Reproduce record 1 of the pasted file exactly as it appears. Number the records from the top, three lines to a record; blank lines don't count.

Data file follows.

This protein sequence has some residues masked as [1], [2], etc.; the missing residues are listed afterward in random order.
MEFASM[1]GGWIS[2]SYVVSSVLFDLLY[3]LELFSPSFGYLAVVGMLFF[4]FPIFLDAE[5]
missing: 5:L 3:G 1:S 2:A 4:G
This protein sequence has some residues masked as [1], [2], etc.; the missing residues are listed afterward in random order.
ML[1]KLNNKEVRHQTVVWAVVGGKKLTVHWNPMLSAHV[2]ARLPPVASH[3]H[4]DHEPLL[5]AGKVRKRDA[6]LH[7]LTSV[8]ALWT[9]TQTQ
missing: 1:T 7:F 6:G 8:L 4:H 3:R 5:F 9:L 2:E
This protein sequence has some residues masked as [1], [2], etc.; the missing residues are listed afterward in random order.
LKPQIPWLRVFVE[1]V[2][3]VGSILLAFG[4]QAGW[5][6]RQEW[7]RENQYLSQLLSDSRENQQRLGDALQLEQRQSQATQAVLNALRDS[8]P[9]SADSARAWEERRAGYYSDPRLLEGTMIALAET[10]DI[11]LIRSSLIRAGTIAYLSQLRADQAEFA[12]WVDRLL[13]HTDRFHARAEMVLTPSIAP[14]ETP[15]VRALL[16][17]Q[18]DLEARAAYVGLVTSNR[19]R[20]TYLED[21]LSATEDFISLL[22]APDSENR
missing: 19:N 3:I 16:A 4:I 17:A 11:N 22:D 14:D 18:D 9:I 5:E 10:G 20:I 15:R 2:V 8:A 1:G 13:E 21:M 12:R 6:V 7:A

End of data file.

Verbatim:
This protein sequence has some residues masked as [1], [2], etc.; the missing residues are listed afterward in random order.
MEFASM[1]GGWIS[2]SYVVSSVLFDLLY[3]LELFSPSFGYLAVVGMLFF[4]FPIFLDAE[5]
missing: 5:L 3:G 1:S 2:A 4:G